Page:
Amenorrhea is the lack of menstrual one or more which have been skipped menstrual cycles. Women who have missed at least three menstrual cycles in a row have amenorrhea, as do girls who have not begun menstruating as young as 15 years old. In this blog we’ll discuss about the Amenorrhea its Symptoms, Causes, Treatment and Prevention tips.
Pregnancy is the commonest cause of amenorrhea. Many causes of amenorrhea include reproductive organs disorders or glands that help control hormone levels. Amenorrhea is mostly treated by treatment of the underlying condition.
The principal sign of amenorrhea is the lack of cycles of menstruation. You may experience other signs or symptoms along with the absence of periods depending on the cause of amenorrhea, like:
- Milky nipple discharge
- Hair loss
- Vision changes
- Excess facial hair
- Pelvic pain
When to see a doctor
If you missed at least three menstrual cycles in a row, or if you have never had a menstrual cycle and are 15 years of age or older, check with your doctor.
The main causes of primary amenorrhea include family history, genetics, and lifestyle. Women with the following factors are more at risk:
- A family history of amenorrhea
- A genetic or chromosomal defect. This can affect your menstrual cycle and ovary function. Another example of this is Turner syndrome.
- Severely over or underweight
- An eating disorder
- An extreme exercise pattern
- Bad diet
Pregnancy, breastfeeding, and menopause can cause secondary amenorrhea. Other possible causes include:
Some birth controls, like pills, injections, or intrauterine devices. These can affect your menstrual cycle during and after use.
- Some medicines for depression and blood pressure
- Chemotherapy and radiation treatment
- Polycystic ovary syndrome (PCOS)
- Fragile x syndrome or fragile x-associated primary ovarian insufficiency (fxpoi)
- Problems with your thyroid or pituitary gland
- Hypothalamic disease
- Uterine scar tissue
Diagnosis of Amenorrhea
How is amenorrhea diagnosed?
If you think you have amenorrhea, contact your family doctor, or a gynaecologist. If you have never menstruated, your health history will be checked by the doctor and you will do an exam. A routine physical and pelvic check can show signs of puberty.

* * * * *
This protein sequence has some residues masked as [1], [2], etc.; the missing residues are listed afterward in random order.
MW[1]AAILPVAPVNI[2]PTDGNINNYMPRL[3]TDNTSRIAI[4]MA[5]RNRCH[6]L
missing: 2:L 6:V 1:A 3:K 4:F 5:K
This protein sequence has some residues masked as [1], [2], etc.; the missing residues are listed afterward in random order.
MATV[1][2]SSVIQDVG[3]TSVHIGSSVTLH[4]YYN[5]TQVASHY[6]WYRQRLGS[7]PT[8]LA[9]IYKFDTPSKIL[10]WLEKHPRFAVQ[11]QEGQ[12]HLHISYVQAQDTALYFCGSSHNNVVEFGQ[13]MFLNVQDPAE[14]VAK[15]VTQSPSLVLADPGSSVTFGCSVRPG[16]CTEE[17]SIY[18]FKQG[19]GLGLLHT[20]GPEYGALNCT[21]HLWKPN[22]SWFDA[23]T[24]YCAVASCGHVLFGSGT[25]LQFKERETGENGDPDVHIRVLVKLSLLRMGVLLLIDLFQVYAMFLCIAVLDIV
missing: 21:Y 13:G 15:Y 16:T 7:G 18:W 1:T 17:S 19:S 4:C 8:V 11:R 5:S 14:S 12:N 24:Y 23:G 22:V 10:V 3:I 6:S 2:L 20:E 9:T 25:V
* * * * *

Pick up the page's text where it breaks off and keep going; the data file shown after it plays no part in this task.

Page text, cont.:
The doctor will begin a pregnancy test for secondary amenorrhea. If that is negative, then they will do an assessment and check the history of your health.
Additional tests may be required to help rule out or evaluate a cause. The chromosomes are tested by a karyotype test. The mutated gene FMR1 is searched for by a genetic check. Imaging tests may see at the women’s organs. A blood test can check yours:
- Thyroid function (thyroid-stimulating hormone, or TSH, levels)
- Ovary function (follicle-stimulating hormone, or FSH, and luteinizing hormone, or LH, levels)
- Testosterone (â€œmale hormoneâ€) levels, which can detect PCOS
- Estrogen (â€œfemale hormoneâ€) levels
Amenorrhea treatment methods differ according to cause. You may need to make adjustments in lifestyle, like diet, exercise and stress. Some hormonal drugs and birth control pills can help to cause a period. Others, such as for PCOS, can help cause ovulation. Hormone therapy can help manage your hormones.
Surgery is not popular, but in some cases, it can be required, like:
- To fix genetic or chromosomal abnormalities
- To remove a pituitary (brain) tumour
- To remove uterine scar tissue
Factors which could increase the amenorrhea risk can include:
- Family history: If other women have encountered amenorrhea in your family, you may have inherited a predisposition for the problem.
- Eating disorders: When you have an eating disorder such as anorexia or bulimia, you are at greater risk for amenorrhea to develop.
- Athletic training: Rigorous athletic training will make the amenorrhea risk greater.
Amenorrhea risk can include:
- Infertility: You can’t get pregnant if you don’t ovulate unless you have menstrual cycles
- Osteoporosis: When your amenorrhea is caused by low levels of estrogen, you may also at the risk of osteoporosis â€” a weakening of your bones.
Can amenorrhea be prevented or avoided?
Amenorrhea is difficult to avoid. Try maintaining a balanced diet and workout schedule. Whether you are under- or overweight, explore how to find a balance with your doctor. Keep track of your cycles every month, until you begin menstruating. This will help recognize amenorrhea early on and assist in diagnosing and treating you. It’s a good idea even if you’re trying to get pregnant in the future.